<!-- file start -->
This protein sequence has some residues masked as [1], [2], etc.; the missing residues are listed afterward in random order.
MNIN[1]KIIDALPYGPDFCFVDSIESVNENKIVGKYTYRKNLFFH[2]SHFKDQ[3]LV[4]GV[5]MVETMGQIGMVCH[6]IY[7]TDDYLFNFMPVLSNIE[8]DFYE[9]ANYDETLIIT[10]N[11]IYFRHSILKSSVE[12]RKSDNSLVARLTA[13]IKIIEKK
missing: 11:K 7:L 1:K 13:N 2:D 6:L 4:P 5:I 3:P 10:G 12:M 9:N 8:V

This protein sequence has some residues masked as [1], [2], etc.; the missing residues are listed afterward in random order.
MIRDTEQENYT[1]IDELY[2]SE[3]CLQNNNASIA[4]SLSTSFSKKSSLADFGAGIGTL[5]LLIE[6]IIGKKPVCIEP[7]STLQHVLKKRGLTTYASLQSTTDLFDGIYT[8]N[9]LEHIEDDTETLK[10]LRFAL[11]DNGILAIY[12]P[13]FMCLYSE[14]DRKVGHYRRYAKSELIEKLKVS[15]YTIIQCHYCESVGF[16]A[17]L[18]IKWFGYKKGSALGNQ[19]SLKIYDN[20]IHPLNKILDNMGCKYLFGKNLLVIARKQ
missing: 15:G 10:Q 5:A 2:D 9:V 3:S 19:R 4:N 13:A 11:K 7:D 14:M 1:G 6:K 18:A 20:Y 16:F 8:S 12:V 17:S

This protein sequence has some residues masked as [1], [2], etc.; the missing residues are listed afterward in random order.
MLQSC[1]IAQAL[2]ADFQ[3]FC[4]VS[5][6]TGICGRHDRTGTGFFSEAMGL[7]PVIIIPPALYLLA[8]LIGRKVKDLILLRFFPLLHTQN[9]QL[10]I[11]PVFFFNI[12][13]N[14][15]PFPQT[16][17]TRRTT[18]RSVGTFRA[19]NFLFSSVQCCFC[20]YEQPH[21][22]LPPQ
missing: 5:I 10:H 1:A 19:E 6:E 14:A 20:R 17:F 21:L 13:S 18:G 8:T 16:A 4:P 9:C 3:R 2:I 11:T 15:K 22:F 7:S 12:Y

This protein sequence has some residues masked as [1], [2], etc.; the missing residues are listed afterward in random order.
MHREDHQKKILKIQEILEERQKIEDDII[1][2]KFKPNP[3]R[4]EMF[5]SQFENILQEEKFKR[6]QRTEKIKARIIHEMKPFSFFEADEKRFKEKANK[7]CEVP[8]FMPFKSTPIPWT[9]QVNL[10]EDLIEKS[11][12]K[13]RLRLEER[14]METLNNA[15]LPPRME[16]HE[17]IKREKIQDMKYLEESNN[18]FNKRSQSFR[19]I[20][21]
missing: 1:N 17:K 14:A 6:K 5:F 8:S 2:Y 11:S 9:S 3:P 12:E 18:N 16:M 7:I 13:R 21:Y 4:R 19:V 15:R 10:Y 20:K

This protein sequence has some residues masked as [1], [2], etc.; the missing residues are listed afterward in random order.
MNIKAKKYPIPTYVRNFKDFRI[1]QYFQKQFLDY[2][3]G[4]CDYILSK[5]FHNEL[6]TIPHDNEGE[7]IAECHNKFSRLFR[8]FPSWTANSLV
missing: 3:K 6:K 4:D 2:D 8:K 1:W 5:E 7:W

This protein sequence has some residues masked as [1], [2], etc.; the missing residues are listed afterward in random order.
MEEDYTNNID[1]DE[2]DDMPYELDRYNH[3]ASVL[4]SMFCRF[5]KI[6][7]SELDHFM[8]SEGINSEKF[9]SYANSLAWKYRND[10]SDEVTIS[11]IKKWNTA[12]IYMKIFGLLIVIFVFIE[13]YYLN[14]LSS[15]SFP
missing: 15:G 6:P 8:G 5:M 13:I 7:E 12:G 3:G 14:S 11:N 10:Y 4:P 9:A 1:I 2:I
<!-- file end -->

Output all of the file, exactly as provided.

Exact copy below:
This protein sequence has some residues masked as [1], [2], etc.; the missing residues are listed afterward in random order.
MNIN[1]KIIDALPYGPDFCFVDSIESVNENKIVGKYTYRKNLFFH[2]SHFKDQ[3]LV[4]GV[5]MVETMGQIGMVCH[6]IY[7]TDDYLFNFMPVLSNIE[8]DFYE[9]ANYDETLIIT[10]N[11]IYFRHSILKSSVE[12]RKSDNSLVARLTA[13]IKIIEKK
missing: 11:K 7:L 1:K 13:N 2:D 6:L 4:P 5:I 3:P 10:G 12:M 9:N 8:V

This protein sequence has some residues masked as [1], [2], etc.; the missing residues are listed afterward in random order.
MIRDTEQENYT[1]IDELY[2]SE[3]CLQNNNASIA[4]SLSTSFSKKSSLADFGAGIGTL[5]LLIE[6]IIGKKPVCIEP[7]STLQHVLKKRGLTTYASLQSTTDLFDGIYT[8]N[9]LEHIEDDTETLK[10]LRFAL[11]DNGILAIY[12]P[13]FMCLYSE[14]DRKVGHYRRYAKSELIEKLKVS[15]YTIIQCHYCESVGF[16]A[17]L[18]IKWFGYKKGSALGNQ[19]SLKIYDN[20]IHPLNKILDNMGCKYLFGKNLLVIARKQ
missing: 15:G 10:Q 5:A 2:D 9:V 3:S 19:R 4:N 13:A 11:K 7:D 14:M 1:G 6:K 18:A 20:Y 16:F 8:S 12:V 17:S

This protein sequence has some residues masked as [1], [2], etc.; the missing residues are listed afterward in random order.
MLQSC[1]IAQAL[2]ADFQ[3]FC[4]VS[5][6]TGICGRHDRTGTGFFSEAMGL[7]PVIIIPPALYLLA[8]LIGRKVKDLILLRFFPLLHTQN[9]QL[10]I[11]PVFFFNI[12][13]N[14][15]PFPQT[16][17]TRRTT[18]RSVGTFRA[19]NFLFSSVQCCFC[20]YEQPH[21][22]LPPQ
missing: 5:I 10:H 1:A 19:E 6:E 14:A 20:R 17:F 21:L 13:S 18:G 8:T 16:A 4:P 9:C 3:R 2:I 11:T 15:K 22:F 7:S 12:Y

This protein sequence has some residues masked as [1], [2], etc.; the missing residues are listed afterward in random order.
MHREDHQKKILKIQEILEERQKIEDDII[1][2]KFKPNP[3]R[4]EMF[5]SQFENILQEEKFKR[6]QRTEKIKARIIHEMKPFSFFEADEKRFKEKANK[7]CEVP[8]FMPFKSTPIPWT[9]QVNL[10]EDLIEKS[11][12]K[13]RLRLEER[14]METLNNA[15]LPPRME[16]HE[17]IKREKIQDMKYLEESNN[18]FNKRSQSFR[19]I[20][21]
missing: 1:N 17:K 14:A 6:K 5:F 8:S 2:Y 11:S 9:S 3:P 12:E 18:N 16:M 7:I 13:R 21:Y 4:R 19:V 15:R 10:Y 20:K

This protein sequence has some residues masked as [1], [2], etc.; the missing residues are listed afterward in random order.
MNIKAKKYPIPTYVRNFKDFRI[1]QYFQKQFLDY[2][3]G[4]CDYILSK[5]FHNEL[6]TIPHDNEGE[7]IAECHNKFSRLFR[8]FPSWTANSLV
missing: 3:K 6:K 4:D 2:D 8:K 1:W 5:E 7:W

This protein sequence has some residues masked as [1], [2], etc.; the missing residues are listed afterward in random order.
MEEDYTNNID[1]DE[2]DDMPYELDRYNH[3]ASVL[4]SMFCRF[5]KI[6][7]SELDHFM[8]SEGINSEKF[9]SYANSLAWKYRND[10]SDEVTIS[11]IKKWNTA[12]IYMKIFGLLIVIFVFIE[13]YYLN[14]LSS[15]SFP
missing: 15:G 6:P 8:G 5:M 13:I 7:E 12:G 3:G 14:S 11:N 10:Y 4:P 9:A 1:I 2:I